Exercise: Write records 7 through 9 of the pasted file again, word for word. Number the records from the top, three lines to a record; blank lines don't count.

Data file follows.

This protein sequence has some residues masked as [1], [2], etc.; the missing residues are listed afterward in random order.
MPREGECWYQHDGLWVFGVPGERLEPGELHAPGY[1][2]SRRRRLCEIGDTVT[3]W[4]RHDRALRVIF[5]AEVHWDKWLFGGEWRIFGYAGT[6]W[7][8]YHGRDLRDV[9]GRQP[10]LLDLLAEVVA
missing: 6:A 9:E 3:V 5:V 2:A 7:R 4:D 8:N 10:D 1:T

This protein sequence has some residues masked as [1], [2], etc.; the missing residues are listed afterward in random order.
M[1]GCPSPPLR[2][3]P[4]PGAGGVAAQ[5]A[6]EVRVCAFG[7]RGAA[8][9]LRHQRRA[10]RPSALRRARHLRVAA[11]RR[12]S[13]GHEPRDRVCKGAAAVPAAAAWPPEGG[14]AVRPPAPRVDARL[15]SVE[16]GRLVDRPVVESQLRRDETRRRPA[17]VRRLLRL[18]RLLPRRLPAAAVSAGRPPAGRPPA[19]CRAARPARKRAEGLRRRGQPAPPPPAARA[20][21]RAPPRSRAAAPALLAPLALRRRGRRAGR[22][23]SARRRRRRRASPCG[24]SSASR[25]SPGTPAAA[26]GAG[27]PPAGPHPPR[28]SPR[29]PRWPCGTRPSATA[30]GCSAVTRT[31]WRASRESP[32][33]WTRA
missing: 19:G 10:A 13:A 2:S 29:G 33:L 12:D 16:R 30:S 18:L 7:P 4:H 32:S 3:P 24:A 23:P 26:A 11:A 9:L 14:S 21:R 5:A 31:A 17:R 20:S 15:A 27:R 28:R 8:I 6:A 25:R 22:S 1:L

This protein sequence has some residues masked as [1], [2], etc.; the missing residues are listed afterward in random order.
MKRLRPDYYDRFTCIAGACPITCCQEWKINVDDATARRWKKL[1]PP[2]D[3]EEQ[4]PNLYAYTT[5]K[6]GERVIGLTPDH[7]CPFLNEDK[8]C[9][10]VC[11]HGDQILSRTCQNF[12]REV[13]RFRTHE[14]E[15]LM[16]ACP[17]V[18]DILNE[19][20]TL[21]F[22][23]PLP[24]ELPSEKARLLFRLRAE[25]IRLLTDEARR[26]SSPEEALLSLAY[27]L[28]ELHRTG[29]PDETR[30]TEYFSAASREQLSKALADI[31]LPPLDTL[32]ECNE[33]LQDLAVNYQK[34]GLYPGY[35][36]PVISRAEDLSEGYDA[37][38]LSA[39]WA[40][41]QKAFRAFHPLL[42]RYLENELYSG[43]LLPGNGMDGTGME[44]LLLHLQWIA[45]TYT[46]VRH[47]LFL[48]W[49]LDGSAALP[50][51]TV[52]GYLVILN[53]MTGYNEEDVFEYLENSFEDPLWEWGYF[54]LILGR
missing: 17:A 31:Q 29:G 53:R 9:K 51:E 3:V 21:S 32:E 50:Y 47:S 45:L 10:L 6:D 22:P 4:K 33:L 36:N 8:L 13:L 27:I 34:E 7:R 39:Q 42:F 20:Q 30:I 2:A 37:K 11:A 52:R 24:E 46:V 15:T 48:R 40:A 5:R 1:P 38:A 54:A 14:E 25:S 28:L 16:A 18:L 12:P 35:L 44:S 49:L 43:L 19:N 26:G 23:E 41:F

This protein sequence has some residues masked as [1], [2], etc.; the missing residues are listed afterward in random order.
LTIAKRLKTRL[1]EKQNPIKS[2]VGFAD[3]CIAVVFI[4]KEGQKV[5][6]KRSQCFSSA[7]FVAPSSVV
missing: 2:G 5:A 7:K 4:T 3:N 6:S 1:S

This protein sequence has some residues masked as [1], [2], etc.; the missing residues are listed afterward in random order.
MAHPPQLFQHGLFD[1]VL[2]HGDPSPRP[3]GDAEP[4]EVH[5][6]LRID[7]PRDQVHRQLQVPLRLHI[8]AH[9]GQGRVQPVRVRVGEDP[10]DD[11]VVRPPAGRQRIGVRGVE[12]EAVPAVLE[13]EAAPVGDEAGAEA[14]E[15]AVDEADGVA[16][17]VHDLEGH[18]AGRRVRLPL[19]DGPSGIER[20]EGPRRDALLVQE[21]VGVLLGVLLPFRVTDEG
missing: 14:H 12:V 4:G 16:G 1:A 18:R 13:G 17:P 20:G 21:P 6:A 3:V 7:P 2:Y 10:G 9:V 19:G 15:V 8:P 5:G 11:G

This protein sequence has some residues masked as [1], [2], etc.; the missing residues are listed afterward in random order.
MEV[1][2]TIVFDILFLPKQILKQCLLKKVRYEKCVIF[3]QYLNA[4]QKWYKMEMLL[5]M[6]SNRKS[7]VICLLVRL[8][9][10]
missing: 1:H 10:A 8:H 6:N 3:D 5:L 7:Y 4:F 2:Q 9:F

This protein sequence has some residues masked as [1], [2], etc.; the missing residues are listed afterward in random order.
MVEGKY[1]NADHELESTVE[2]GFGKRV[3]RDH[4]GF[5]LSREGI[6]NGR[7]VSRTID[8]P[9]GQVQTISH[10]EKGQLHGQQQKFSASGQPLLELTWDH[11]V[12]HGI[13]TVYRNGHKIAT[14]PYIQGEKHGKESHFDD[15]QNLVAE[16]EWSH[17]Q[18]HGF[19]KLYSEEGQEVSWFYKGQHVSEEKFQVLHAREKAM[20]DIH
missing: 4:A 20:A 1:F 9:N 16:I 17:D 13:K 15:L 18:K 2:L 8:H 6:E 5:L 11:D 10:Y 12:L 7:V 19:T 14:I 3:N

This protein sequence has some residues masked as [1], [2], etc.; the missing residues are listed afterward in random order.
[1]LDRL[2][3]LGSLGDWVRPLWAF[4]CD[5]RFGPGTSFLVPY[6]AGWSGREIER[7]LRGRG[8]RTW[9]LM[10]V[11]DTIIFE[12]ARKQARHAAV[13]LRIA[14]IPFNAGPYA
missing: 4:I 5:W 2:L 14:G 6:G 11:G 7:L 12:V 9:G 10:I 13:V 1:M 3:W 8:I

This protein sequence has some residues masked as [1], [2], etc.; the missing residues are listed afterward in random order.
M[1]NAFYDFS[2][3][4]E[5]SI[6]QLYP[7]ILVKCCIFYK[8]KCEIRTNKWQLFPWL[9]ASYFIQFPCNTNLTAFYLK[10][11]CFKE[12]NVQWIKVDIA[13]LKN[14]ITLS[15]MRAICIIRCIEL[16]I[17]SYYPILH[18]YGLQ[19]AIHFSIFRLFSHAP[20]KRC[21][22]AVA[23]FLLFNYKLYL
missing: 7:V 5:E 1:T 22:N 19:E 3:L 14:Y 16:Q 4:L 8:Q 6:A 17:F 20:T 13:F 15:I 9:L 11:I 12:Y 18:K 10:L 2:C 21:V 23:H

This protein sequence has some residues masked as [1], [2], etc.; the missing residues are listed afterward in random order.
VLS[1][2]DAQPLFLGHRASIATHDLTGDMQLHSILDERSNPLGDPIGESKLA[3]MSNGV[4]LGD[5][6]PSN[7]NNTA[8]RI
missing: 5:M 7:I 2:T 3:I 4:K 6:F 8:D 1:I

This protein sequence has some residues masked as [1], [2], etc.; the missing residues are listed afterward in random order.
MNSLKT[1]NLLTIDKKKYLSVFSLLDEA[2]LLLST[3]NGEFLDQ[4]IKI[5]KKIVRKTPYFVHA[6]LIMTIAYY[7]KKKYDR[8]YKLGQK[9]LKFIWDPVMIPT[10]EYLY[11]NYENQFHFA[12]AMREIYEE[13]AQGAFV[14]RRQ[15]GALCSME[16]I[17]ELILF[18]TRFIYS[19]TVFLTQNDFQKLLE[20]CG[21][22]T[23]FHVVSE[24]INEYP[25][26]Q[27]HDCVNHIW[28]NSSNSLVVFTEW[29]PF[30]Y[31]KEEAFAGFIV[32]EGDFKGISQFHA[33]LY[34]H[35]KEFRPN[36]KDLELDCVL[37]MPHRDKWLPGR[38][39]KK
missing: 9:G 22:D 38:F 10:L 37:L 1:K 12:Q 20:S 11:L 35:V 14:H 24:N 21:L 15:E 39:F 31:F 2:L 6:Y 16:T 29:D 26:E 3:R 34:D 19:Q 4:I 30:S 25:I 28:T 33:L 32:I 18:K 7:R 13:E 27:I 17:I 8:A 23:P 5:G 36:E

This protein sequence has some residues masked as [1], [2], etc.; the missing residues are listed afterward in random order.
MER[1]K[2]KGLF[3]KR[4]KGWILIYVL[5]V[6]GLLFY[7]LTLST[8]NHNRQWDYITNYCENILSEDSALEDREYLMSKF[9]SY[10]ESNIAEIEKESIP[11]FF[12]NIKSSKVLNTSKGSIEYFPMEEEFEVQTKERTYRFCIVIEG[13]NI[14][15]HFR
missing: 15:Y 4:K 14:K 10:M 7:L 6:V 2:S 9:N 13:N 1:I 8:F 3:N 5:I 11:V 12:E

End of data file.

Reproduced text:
This protein sequence has some residues masked as [1], [2], etc.; the missing residues are listed afterward in random order.
MVEGKY[1]NADHELESTVE[2]GFGKRV[3]RDH[4]GF[5]LSREGI[6]NGR[7]VSRTID[8]P[9]GQVQTISH[10]EKGQLHGQQQKFSASGQPLLELTWDH[11]V[12]HGI[13]TVYRNGHKIAT[14]PYIQGEKHGKESHFDD[15]QNLVAE[16]EWSH[17]Q[18]HGF[19]KLYSEEGQEVSWFYKGQHVSEEKFQVLHAREKAM[20]DIH
missing: 4:A 20:A 1:F 9:N 16:I 17:D 13:K 15:L 18:K 2:L 8:H 6:E 5:L 11:D 10:Y 12:L 7:V 19:T 14:I 3:N

This protein sequence has some residues masked as [1], [2], etc.; the missing residues are listed afterward in random order.
[1]LDRL[2][3]LGSLGDWVRPLWAF[4]CD[5]RFGPGTSFLVPY[6]AGWSGREIER[7]LRGRG[8]RTW[9]LM[10]V[11]DTIIFE[12]ARKQARHAAV[13]LRIA[14]IPFNAGPYA
missing: 4:I 5:W 2:L 14:G 6:G 11:G 7:L 12:V 9:G 10:I 13:V 1:M 3:W 8:I

This protein sequence has some residues masked as [1], [2], etc.; the missing residues are listed afterward in random order.
M[1]NAFYDFS[2][3][4]E[5]SI[6]QLYP[7]ILVKCCIFYK[8]KCEIRTNKWQLFPWL[9]ASYFIQFPCNTNLTAFYLK[10][11]CFKE[12]NVQWIKVDIA[13]LKN[14]ITLS[15]MRAICIIRCIEL[16]I[17]SYYPILH[18]YGLQ[19]AIHFSIFRLFSHAP[20]KRC[21][22]AVA[23]FLLFNYKLYL
missing: 7:V 5:E 1:T 22:N 19:E 3:L 14:Y 16:Q 4:L 8:Q 6:A 17:F 20:T 13:F 15:I 9:L 11:I 12:Y 18:K 10:L 2:C 21:V 23:H